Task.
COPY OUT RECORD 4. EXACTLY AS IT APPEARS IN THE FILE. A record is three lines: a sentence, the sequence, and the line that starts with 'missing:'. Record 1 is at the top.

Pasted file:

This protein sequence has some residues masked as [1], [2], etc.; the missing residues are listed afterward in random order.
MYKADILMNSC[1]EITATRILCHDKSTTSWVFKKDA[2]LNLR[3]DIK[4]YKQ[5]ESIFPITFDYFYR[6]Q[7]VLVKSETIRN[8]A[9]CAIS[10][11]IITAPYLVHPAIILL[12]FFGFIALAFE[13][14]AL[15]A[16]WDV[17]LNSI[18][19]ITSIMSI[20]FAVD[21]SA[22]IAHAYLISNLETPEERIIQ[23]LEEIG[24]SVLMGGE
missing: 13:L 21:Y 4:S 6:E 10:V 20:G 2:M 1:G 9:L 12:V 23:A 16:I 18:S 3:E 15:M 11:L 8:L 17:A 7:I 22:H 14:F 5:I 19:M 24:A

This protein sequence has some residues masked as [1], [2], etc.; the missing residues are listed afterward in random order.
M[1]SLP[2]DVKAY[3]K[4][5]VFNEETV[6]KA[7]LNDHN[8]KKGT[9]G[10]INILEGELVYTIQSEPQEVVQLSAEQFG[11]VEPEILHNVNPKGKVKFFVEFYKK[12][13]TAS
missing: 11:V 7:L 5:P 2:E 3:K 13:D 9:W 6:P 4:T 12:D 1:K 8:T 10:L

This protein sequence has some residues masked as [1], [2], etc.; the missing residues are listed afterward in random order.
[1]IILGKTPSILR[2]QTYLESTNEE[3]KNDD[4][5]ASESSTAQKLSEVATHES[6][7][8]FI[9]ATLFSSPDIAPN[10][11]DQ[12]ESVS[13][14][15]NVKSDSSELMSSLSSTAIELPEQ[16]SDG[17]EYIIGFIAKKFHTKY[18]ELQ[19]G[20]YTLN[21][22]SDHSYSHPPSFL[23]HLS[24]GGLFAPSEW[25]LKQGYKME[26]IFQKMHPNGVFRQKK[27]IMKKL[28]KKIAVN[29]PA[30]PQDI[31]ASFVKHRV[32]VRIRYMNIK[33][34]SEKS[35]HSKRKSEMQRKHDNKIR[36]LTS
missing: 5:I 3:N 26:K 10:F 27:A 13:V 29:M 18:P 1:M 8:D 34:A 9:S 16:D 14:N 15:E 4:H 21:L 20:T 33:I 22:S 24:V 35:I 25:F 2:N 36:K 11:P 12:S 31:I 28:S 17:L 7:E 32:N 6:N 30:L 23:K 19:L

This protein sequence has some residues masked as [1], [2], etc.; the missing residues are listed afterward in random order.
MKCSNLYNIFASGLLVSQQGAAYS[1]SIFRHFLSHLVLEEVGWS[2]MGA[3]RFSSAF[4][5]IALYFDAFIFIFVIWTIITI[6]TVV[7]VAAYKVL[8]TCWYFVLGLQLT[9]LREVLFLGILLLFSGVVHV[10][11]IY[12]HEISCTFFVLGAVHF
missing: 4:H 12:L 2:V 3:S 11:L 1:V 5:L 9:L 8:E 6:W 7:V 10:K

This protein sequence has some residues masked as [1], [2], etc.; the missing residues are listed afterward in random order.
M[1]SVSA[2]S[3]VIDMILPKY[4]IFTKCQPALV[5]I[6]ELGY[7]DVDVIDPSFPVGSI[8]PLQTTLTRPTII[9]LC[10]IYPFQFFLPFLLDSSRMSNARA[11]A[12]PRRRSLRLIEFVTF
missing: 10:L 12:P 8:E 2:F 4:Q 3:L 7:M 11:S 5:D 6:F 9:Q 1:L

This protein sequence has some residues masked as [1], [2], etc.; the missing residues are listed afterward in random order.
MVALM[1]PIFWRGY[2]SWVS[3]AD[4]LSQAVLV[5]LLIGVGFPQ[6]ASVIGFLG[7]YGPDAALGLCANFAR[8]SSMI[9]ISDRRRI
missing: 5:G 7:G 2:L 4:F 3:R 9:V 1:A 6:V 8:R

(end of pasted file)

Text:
This protein sequence has some residues masked as [1], [2], etc.; the missing residues are listed afterward in random order.
MKCSNLYNIFASGLLVSQQGAAYS[1]SIFRHFLSHLVLEEVGWS[2]MGA[3]RFSSAF[4][5]IALYFDAFIFIFVIWTIITI[6]TVV[7]VAAYKVL[8]TCWYFVLGLQLT[9]LREVLFLGILLLFSGVVHV[10][11]IY[12]HEISCTFFVLGAVHF
missing: 4:H 12:L 2:V 3:S 11:L 1:V 5:L 9:L 8:E 6:W 7:V 10:K